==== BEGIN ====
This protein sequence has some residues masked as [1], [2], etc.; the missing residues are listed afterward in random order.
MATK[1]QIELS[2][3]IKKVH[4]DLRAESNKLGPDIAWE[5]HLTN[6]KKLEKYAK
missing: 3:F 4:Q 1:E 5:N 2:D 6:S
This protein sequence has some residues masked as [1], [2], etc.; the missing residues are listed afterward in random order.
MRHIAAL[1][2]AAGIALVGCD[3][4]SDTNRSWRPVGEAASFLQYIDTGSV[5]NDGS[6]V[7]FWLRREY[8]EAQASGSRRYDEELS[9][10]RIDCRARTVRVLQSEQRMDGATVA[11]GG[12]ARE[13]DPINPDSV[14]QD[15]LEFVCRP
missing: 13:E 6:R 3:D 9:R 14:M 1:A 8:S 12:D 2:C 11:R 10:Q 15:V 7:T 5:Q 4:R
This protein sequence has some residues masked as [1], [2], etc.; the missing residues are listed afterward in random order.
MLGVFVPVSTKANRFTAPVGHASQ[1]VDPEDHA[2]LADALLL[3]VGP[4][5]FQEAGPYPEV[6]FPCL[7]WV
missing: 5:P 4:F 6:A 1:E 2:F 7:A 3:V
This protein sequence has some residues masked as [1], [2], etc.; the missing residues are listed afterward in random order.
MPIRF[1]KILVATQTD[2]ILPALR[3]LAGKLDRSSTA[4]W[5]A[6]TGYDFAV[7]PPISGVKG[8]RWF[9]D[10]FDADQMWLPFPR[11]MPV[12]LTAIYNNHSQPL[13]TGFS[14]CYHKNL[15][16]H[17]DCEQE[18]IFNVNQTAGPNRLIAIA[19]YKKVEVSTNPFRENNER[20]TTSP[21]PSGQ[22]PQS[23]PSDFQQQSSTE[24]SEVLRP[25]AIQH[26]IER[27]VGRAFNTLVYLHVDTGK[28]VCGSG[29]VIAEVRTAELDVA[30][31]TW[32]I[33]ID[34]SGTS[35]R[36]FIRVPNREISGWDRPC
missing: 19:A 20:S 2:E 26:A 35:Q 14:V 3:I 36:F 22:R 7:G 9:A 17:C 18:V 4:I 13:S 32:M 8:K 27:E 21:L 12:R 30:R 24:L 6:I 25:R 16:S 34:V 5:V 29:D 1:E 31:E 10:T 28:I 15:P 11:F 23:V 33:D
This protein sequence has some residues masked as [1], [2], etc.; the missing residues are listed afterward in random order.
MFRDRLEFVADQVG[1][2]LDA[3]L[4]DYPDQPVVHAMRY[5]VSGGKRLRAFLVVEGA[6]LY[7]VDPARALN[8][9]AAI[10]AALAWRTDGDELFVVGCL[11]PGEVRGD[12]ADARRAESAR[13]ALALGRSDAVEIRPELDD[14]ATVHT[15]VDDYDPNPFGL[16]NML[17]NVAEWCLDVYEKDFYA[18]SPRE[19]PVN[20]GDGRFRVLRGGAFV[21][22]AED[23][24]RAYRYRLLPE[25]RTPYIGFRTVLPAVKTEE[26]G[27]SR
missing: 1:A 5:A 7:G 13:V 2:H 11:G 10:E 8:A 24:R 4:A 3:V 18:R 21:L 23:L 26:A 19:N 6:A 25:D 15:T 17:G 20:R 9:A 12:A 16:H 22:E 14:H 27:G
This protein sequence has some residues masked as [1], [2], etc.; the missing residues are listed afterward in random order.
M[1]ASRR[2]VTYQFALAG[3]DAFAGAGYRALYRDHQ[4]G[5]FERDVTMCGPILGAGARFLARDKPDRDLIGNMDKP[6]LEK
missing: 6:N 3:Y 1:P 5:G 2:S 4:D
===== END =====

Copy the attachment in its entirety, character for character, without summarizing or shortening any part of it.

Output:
This protein sequence has some residues masked as [1], [2], etc.; the missing residues are listed afterward in random order.
MATK[1]QIELS[2][3]IKKVH[4]DLRAESNKLGPDIAWE[5]HLTN[6]KKLEKYAK
missing: 3:F 4:Q 1:E 5:N 2:D 6:S
This protein sequence has some residues masked as [1], [2], etc.; the missing residues are listed afterward in random order.
MRHIAAL[1][2]AAGIALVGCD[3][4]SDTNRSWRPVGEAASFLQYIDTGSV[5]NDGS[6]V[7]FWLRREY[8]EAQASGSRRYDEELS[9][10]RIDCRARTVRVLQSEQRMDGATVA[11]GG[12]ARE[13]DPINPDSV[14]QD[15]LEFVCRP
missing: 13:E 6:R 3:D 9:R 14:M 1:A 8:S 12:D 2:C 11:R 10:Q 15:V 7:T 5:Q 4:R
This protein sequence has some residues masked as [1], [2], etc.; the missing residues are listed afterward in random order.
MLGVFVPVSTKANRFTAPVGHASQ[1]VDPEDHA[2]LADALLL[3]VGP[4][5]FQEAGPYPEV[6]FPCL[7]WV
missing: 5:P 4:F 6:A 1:E 2:F 7:A 3:V
This protein sequence has some residues masked as [1], [2], etc.; the missing residues are listed afterward in random order.
MPIRF[1]KILVATQTD[2]ILPALR[3]LAGKLDRSSTA[4]W[5]A[6]TGYDFAV[7]PPISGVKG[8]RWF[9]D[10]FDADQMWLPFPR[11]MPV[12]LTAIYNNHSQPL[13]TGFS[14]CYHKNL[15][16]H[17]DCEQE[18]IFNVNQTAGPNRLIAIA[19]YKKVEVSTNPFRENNER[20]TTSP[21]PSGQ[22]PQS[23]PSDFQQQSSTE[24]SEVLRP[25]AIQH[26]IER[27]VGRAFNTLVYLHVDTGK[28]VCGSG[29]VIAEVRTAELDVA[30][31]TW[32]I[33]ID[34]SGTS[35]R[36]FIRVPNREISGWDRPC
missing: 19:A 20:S 2:E 26:A 35:Q 14:V 3:I 36:F 22:R 7:G 9:A 17:C 18:V 4:I 13:S 32:M 8:K 27:E 21:L 12:R 30:R 24:L 6:I 25:R 16:S 34:V 5:V 29:D 1:E 31:E 10:T 28:I 15:P 11:F 23:V 33:D
This protein sequence has some residues masked as [1], [2], etc.; the missing residues are listed afterward in random order.
MFRDRLEFVADQVG[1][2]LDA[3]L[4]DYPDQPVVHAMRY[5]VSGGKRLRAFLVVEGA[6]LY[7]VDPARALN[8][9]AAI[10]AALAWRTDGDELFVVGCL[11]PGEVRGD[12]ADARRAESAR[13]ALALGRSDAVEIRPELDD[14]ATVHT[15]VDDYDPNPFGL[16]NML[17]NVAEWCLDVYEKDFYA[18]SPRE[19]PVN[20]GDGRFRVLRGGAFV[21][22]AED[23][24]RAYRYRLLPE[25]RTPYIGFRTVLPAVKTEE[26]G[27]SR
missing: 1:A 5:A 7:G 13:V 2:H 11:G 10:E 8:A 24:R 4:A 3:V 18:R 21:L 23:L 26:A 19:N 6:A 25:D 15:T 17:G 20:R 9:A 12:A 16:H 22:E 14:H 27:G
This protein sequence has some residues masked as [1], [2], etc.; the missing residues are listed afterward in random order.
M[1]ASRR[2]VTYQFALAG[3]DAFAGAGYRALYRDHQ[4]G[5]FERDVTMCGPILGAGARFLARDKPDRDLIGNMDKP[6]LEK
missing: 6:N 3:Y 1:P 5:G 2:S 4:D